• Population. Second Life has over a million residents. But there’s this growing expectation that Nintendo will ship a total of 4 million Wiis by the end of the year. If the trend continues, there will soon be more Mii avatars than there are bad remakes of Numa Numa – which is ironic because a lot of Mii avatars are remakes, like of Marcus Fenix.
  • It’s like love: exciting and new. Casual and non-hardcore gamers, newbies and noobzes, and even their clumsy relatives and tottering grandparents in need of hip replacements have all made Mii avatars. Nintendo wants everybody to buy a Wii – and this means that you’re going to have people (who have never heard of avatars before) suddenly spending hours making their own Mii avatars. This is a tad bit different from Sims 2 and Second Life because of the wave after wave of marketing effort directed towards getting non-gamers to come in and try gaming.
  • Your Mii can be everywhere. Your avatar doesn’t have to stay in one game: games where your Mii can go include Wii Sports, WarioWare: Smooth Moves, Wii Play, and The Sims Wii. You can take your Miis with you in your Wiimote. You can show up on a Mii Parade. You can show up as spectators in other people’s games. You can share your Wii code with other Wii owners so other Miis can visit you and you can visit them. There are online communities for more Mii fun. And with WiiConnect24 (making it possible to get content even if your Wii is off) we’re waiting for the day that it becomes very easy for friends to visit us and leave notes (even when we’re away) – sort of like the email system in Animal Crossing.
  • A new and evolving system. One nice thing about something when it’s new: it gets a lot of support and promises lots of changes and improvements in the future.

Now we can move on to the points we want to make:

Nintendo is engineering a small (but growing) cultural revolution – with the help of the avatar.

The gods used avatars to become closer to the Earth. Nintendo’s Miis are doing the same thing. Nintendo will soon have millions of people using Mii avatars – and for many of them it will be the first time they’ve tried video games or any of that “compooterized nonsense from the devil.” In other words, Nintendo is engineering an avatar revolution: we use our avatars to become closer to each other, but more importantly for Nintendo’s future and the future of gaming, the Mii is bringing people (and their money and the media’s attention) to gaming and the Wii.

The Wii – with the help of the Mii – is making gaming more approachable and easier to get into. At the same time, it’s making gaming more addictive to non-gamers by inserting the Mii into their real lives. This is an important point – look at this carefully. The Mii, an aspect of Nintendo and Wii gaming, causes a connection between people we know in our real lives and their Mii avatars that we make, swap, visit, and see when we play.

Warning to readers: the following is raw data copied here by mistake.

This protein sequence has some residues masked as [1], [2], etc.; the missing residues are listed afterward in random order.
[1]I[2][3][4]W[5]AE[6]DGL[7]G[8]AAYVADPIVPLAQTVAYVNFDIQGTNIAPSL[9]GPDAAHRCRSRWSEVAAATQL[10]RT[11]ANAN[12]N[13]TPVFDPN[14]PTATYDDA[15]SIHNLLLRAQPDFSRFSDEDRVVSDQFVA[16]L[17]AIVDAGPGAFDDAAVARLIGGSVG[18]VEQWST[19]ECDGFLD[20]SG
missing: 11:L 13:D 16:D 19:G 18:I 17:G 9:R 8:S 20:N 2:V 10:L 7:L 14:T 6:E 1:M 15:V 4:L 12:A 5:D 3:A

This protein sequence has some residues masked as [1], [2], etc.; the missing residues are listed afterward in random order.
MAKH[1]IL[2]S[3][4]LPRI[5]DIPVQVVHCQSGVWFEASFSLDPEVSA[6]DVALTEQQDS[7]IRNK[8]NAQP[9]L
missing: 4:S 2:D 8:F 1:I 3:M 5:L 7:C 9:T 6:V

Those sneaky Nintendo execs and their clever plans – they realized the best way to infiltrate a non-gaming household is by brainwashing the moms. You tell them things like “you can play Wii Sports with a collection of Miis of your loved ones” and “you can punch out that hussy who never returned your sugar bowl by making a Mii of her in Wii Sports Boxing.

Those Nintendo execs also put in WiFi connectivity and Mii sharing. That’s good because by varying the different ways that people can use their Miis and by varying the ways that people can experience the Wii, you give the impression that there are so many ways to have fun. You increase interaction with the product. You increase attraction for the console. You make game addicts out of non-gamers. And all you did was tell them that they can carry their Miis with them in their controllers.

The Wii, with the help of the Mii, is on the scale of a small but growing cultural fad. And it’s been interesting to watch:

  • For example, just like Sims 2 and Second Life, “normal” non-gaming people have actually heard about the Wii. It gets a lot of air time on TV and a lot of online exposure over at the BBC and other “serious news” sites.

  • And notice all the Mii avatars popping up on MySpace and YouTube, like CrashSpyro123’s Mii Parade above (we lose count of how many Mii vids have been posted on YouTube). We know people who spend entire Sundays just making Mii avatars. (Speaking of Sundays, has anybody seen the Jesus avatar yet?)

To top it all off, there’s a fun factor to it – that factor that makes you want to talk about it, that factor that makes the press want to talk about it. Here’s just one facet of this fun factor: the celebrity Miis. Yes, celebrities are making their own Miis and regular folks are making Miis of celebrities – and there are Mii celebrity look-alike competitions where prizes are given online to the Mii that looks the most like a celebrity.

Finally, there’s the social acceptability factor. It’s all so fun and cute and nonviolent and harmless. It gets the approval of society, it gets a positive reaction from friends, and pretty soon even the most jaded of gaming newbies are swapping Miis, marrying their Miis, swapping virtual stuff, trading virtual notes, and loving Nintendo as much as long-time gamers do.

In other words, aren’t you just happy that you can talk to your mom about gaming and she actually understands? Because hey, it turns out she spent the afternoon making Miis of your family and all your aunts and uncles too.

The gods used avatars as their messengers. It’s the same thing with the Mii. From enjoying the Miis in Wii Sports and Wii Play, it’s only a short leap to trying out Cooking Mama and Rayman Raving Rabbids. And one day, non-gamers might actually understand what’s the big deal about Zelda and Metroid. And that’s a kind of nirvana our avatars are working for.